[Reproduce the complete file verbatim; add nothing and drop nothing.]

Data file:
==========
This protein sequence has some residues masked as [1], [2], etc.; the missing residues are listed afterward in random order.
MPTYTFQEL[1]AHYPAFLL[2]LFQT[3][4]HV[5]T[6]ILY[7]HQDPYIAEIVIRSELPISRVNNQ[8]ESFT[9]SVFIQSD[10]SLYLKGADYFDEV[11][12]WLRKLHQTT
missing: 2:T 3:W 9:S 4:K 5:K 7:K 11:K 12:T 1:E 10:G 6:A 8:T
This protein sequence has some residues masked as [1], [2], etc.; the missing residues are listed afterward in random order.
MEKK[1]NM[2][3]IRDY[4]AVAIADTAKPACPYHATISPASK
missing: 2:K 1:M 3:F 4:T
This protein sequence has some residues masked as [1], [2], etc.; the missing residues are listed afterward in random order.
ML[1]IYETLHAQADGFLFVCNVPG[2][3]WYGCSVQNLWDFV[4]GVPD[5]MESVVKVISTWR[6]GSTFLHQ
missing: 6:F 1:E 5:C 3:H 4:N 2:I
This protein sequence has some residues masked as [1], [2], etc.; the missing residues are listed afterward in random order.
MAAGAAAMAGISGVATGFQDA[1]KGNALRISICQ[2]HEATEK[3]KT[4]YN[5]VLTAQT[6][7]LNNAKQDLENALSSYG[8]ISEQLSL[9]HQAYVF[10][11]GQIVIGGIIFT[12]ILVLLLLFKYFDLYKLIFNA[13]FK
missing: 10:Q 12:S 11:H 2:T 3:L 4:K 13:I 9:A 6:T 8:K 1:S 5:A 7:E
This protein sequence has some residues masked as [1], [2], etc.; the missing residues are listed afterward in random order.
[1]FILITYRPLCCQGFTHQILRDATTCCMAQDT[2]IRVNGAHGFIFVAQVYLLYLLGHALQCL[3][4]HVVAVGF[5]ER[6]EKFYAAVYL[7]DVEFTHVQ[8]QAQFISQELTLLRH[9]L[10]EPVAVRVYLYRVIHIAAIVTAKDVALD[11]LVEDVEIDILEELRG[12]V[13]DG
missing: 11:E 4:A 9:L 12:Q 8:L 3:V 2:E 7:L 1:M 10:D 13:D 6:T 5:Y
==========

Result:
This protein sequence has some residues masked as [1], [2], etc.; the missing residues are listed afterward in random order.
MPTYTFQEL[1]AHYPAFLL[2]LFQT[3][4]HV[5]T[6]ILY[7]HQDPYIAEIVIRSELPISRVNNQ[8]ESFT[9]SVFIQSD[10]SLYLKGADYFDEV[11][12]WLRKLHQTT
missing: 2:T 3:W 9:S 4:K 5:K 7:K 11:K 12:T 1:E 10:G 6:A 8:T
This protein sequence has some residues masked as [1], [2], etc.; the missing residues are listed afterward in random order.
MEKK[1]NM[2][3]IRDY[4]AVAIADTAKPACPYHATISPASK
missing: 2:K 1:M 3:F 4:T
This protein sequence has some residues masked as [1], [2], etc.; the missing residues are listed afterward in random order.
ML[1]IYETLHAQADGFLFVCNVPG[2][3]WYGCSVQNLWDFV[4]GVPD[5]MESVVKVISTWR[6]GSTFLHQ
missing: 6:F 1:E 5:C 3:H 4:N 2:I
This protein sequence has some residues masked as [1], [2], etc.; the missing residues are listed afterward in random order.
MAAGAAAMAGISGVATGFQDA[1]KGNALRISICQ[2]HEATEK[3]KT[4]YN[5]VLTAQT[6][7]LNNAKQDLENALSSYG[8]ISEQLSL[9]HQAYVF[10][11]GQIVIGGIIFT[12]ILVLLLLFKYFDLYKLIFNA[13]FK
missing: 10:Q 12:S 11:H 2:T 3:L 4:K 13:I 9:A 6:T 8:K 1:S 5:A 7:E
This protein sequence has some residues masked as [1], [2], etc.; the missing residues are listed afterward in random order.
[1]FILITYRPLCCQGFTHQILRDATTCCMAQDT[2]IRVNGAHGFIFVAQVYLLYLLGHALQCL[3][4]HVVAVGF[5]ER[6]EKFYAAVYL[7]DVEFTHVQ[8]QAQFISQELTLLRH[9]L[10]EPVAVRVYLYRVIHIAAIVTAKDVALD[11]LVEDVEIDILEELRG[12]V[13]DG
missing: 11:E 4:A 9:L 12:Q 8:L 3:V 2:E 7:L 1:M 10:D 13:D 6:T 5:Y